After all these years the memory of this stupid song still reminds me of that first thrill of facing the future, of the first time I realized I had hope that I could find something better.  Ironically, perhaps, but I don’t think that’s really what Madonna’s song is about.  It seems more of longing for the past, which I don’t do at all.  But still it is somehow indelibly linked to that beautiful island of hope for a better future that I created for myself.  That island of hope still keeps me going after all these years.


July 12, 2013

I’m Baaaaaack and accompanied by a Friday Flashback (or an ode to family vacations)

by Janie Jones

Wisconsin Dells 006I’ve actually been home since Monday afternoon.  It’s just taken me 3 days to recover enough to be good for much of anything besides crying and moping.  The trip went as well as can be expected by someone who’s broke and loathes traveling to the point where I’d actually consider cutting my head off before agreeing to go somewhere.  I even managed to get through the whole affair with only having two small temper tantrums, one painful encounter with road construction, 4 minor episodes of getting lost, only one out of three hotels were scary, and I managed to make it home just a little under budget.

Sometimes being a neurotic control freak and obsessive compulsive organizer has advantages.

But, not all plans were frugal and practical.  I decided that while I was in for a penny I might as well go in for a pound and we stopped at the one of a few select places I actually remember fondly from my family’s vacations as a child:  Wisconsin Dells.

Insert Friday Flashback:

Growing up, my family was poo.  That is, we weren’t so broke we couldn’t afford two o’s but we were definitely too poor for the r.  None the less, my parents, for some unfathomable reason, insisted on going on a long family vacation every summer.  Because our poverty level excluded the ability to afford the r in poor, we definitely had no resources for air plane tickets, fancy hotels, or expensive amusements.  Most family vacations included cramming cheek to jowl into the tiny, rusted out, family jalopy, with two weeks worth of provisions and the emergency car repair kit (my parent’s vehicles were usually the crappiest of the bargain automobiles, held together by spit, chewing gum and the force of my father’s wrath), to sit sweating for hours on sticky, cracked and melting vinyl seats.  No air conditioning existed, much less would be employed.  My brother, 3 and a half years my junior, and I suffered from terminal sibling rivalry but would call a cold war truce for the duration of the trip because the best behaved of the two of us might get to sleep on the real bed at the skanky motel (that is, when there was a motel to be had instead of a lame camp ground with no running water or bathrooms) at the end of the day’s interminable 12 hour drive as opposed to a sleeping bag on a rickety old cot.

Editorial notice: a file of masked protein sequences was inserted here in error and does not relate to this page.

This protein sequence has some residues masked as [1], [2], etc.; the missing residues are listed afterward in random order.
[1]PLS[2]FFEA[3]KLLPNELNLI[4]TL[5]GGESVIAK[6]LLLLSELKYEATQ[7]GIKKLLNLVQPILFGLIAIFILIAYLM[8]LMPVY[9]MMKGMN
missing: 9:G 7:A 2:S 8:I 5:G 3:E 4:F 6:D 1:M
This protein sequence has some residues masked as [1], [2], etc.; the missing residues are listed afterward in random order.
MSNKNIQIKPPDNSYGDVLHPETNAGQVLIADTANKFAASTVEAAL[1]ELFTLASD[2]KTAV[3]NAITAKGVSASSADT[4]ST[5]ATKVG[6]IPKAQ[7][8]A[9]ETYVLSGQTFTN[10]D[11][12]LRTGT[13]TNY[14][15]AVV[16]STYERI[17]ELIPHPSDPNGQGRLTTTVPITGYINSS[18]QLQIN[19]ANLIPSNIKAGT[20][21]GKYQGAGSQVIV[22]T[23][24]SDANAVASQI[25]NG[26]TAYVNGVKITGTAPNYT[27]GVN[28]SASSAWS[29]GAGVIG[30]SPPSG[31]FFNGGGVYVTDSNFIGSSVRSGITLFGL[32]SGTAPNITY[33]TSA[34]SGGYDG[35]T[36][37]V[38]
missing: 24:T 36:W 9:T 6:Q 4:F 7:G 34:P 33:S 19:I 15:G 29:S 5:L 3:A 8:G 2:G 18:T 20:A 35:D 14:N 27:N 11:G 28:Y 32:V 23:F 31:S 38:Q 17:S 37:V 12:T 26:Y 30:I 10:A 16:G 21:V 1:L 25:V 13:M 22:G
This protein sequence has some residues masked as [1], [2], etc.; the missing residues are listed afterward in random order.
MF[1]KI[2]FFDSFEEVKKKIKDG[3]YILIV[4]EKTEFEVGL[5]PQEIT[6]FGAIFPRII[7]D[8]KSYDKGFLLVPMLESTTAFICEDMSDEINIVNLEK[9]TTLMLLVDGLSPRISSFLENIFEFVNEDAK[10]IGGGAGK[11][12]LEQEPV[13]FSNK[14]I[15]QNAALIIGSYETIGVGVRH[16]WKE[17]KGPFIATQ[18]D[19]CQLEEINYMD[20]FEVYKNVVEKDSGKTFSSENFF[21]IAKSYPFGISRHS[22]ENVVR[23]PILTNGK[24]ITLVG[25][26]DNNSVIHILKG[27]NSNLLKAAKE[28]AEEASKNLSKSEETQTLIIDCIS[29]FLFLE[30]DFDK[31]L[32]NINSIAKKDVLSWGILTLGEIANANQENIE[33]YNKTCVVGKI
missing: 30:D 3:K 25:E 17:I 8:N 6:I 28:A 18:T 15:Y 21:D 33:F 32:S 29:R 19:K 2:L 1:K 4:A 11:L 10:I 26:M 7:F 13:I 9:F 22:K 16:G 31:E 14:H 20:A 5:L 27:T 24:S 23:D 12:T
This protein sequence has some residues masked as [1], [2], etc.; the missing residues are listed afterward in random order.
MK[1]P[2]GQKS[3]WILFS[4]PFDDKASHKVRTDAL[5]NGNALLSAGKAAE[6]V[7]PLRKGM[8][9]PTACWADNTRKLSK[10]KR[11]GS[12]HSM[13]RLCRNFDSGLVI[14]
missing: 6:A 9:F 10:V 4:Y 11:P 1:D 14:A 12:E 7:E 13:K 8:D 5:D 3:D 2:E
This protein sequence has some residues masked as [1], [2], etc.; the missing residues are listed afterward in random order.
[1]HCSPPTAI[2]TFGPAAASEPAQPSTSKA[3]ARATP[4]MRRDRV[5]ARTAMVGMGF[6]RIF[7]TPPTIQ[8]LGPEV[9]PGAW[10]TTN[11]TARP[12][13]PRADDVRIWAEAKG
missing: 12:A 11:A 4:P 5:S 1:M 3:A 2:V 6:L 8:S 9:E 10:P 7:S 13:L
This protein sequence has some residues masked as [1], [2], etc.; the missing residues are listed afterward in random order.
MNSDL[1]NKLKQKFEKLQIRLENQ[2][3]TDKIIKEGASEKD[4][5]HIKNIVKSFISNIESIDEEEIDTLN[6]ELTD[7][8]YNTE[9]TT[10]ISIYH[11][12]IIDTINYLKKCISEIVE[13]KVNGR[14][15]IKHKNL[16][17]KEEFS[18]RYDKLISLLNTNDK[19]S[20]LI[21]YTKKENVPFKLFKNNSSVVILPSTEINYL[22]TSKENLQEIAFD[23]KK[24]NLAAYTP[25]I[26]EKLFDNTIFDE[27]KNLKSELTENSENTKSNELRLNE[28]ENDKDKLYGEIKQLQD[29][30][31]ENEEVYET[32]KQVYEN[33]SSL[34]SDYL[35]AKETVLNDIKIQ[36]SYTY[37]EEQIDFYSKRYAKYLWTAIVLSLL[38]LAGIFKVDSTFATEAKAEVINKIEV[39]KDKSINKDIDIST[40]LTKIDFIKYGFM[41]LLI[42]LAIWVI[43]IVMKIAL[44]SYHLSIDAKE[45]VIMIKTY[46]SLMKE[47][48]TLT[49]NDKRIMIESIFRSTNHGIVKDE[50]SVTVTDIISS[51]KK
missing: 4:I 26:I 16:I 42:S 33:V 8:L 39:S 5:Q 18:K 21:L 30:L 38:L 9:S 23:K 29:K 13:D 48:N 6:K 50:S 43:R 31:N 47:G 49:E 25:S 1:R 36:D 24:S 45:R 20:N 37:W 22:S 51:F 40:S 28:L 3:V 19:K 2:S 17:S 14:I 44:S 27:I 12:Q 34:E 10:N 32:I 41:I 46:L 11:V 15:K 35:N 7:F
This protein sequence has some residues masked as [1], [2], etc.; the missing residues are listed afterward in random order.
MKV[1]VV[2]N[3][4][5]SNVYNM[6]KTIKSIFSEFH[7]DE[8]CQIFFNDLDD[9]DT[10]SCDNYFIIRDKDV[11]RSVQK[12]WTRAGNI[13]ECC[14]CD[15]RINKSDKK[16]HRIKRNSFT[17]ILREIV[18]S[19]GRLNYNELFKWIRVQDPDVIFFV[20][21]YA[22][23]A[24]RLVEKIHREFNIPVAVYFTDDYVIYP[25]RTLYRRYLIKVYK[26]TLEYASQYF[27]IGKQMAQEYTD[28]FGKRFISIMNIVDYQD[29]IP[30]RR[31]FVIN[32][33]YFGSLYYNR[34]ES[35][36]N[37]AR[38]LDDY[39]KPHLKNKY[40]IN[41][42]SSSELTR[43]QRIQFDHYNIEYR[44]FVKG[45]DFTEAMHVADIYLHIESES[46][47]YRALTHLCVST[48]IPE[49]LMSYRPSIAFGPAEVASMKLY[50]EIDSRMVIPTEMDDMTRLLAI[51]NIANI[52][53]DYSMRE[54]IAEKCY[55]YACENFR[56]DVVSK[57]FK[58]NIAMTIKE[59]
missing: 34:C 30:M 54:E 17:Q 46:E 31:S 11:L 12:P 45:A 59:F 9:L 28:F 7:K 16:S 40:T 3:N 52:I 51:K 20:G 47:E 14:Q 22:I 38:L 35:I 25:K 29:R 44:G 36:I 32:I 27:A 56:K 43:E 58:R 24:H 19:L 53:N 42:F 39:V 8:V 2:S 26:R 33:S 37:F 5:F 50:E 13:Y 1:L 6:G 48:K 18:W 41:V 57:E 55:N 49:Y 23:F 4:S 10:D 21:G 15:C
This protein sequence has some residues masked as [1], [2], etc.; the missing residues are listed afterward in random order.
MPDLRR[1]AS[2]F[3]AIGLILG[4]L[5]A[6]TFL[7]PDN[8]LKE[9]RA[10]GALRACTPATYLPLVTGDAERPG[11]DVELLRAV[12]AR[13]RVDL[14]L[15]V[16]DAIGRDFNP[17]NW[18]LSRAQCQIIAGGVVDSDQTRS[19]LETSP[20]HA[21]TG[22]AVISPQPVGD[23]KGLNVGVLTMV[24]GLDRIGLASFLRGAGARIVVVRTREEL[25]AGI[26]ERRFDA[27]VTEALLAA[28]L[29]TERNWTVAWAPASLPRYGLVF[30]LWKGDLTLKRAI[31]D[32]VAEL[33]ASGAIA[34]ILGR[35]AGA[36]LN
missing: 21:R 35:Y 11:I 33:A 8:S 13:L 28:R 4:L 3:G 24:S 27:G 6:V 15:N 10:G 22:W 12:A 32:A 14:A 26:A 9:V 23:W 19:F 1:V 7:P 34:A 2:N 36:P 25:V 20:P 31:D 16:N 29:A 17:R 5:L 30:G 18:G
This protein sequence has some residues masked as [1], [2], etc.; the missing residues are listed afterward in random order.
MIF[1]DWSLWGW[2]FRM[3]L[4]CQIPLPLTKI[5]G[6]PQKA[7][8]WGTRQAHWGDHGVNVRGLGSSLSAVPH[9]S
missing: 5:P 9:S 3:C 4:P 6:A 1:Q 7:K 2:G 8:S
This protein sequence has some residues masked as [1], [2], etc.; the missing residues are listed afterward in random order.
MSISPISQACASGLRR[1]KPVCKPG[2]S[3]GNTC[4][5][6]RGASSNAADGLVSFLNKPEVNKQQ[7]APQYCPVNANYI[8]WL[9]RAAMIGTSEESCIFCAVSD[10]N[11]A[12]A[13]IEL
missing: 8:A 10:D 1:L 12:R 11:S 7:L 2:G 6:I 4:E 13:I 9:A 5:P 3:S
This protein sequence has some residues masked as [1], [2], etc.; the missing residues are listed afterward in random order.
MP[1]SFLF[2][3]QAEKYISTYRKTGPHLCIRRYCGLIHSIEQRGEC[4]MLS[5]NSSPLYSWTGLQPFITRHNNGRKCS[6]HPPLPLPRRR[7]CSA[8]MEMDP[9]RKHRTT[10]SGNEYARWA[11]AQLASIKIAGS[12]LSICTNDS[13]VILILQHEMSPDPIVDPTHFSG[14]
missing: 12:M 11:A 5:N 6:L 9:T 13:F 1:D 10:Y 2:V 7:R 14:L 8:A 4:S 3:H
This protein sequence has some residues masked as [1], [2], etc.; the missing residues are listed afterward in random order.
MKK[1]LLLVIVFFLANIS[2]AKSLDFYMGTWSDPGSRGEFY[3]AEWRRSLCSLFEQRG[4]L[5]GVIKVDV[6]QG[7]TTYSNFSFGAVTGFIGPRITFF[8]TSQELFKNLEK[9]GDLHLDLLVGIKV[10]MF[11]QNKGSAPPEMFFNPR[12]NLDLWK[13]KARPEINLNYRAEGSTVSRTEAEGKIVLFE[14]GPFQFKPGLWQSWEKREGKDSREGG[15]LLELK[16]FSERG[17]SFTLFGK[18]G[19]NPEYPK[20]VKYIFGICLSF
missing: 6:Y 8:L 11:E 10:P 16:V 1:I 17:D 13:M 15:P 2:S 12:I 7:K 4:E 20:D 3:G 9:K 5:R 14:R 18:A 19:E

Anywhere from 10 to 14 days would be spent in various stages of carbon monoxide induced car-sickness from idling too long with windows closed due to pouring rain in bumper to bumper traffic or nausea and headaches from plain old heat stroke due to baking in 100+ degree weather in out in the countryside (“Hey, don’t drink too much, it’ll be a long time before we get to another bathroom!”), rambling gypsy like about the Midwest towards some free and usually boring destination, such as some state park that looked exactly like the state parks closer to home, stopping only when bladders threatened rupture, or there was some even more boring historical marker my father wanted see (“Hey, just stay bucked in I won’t be long.”  Famous last words, but then time always seems to go more slowly when you’re a kid who’s miserable).  Family vacations were not about family at all.  They were about my father, and possibly my mother, enjoying what they enjoyed, and the children had damn well better not be seen or heard if at all possible.  We were reduced to inconvenient and expensive baggage.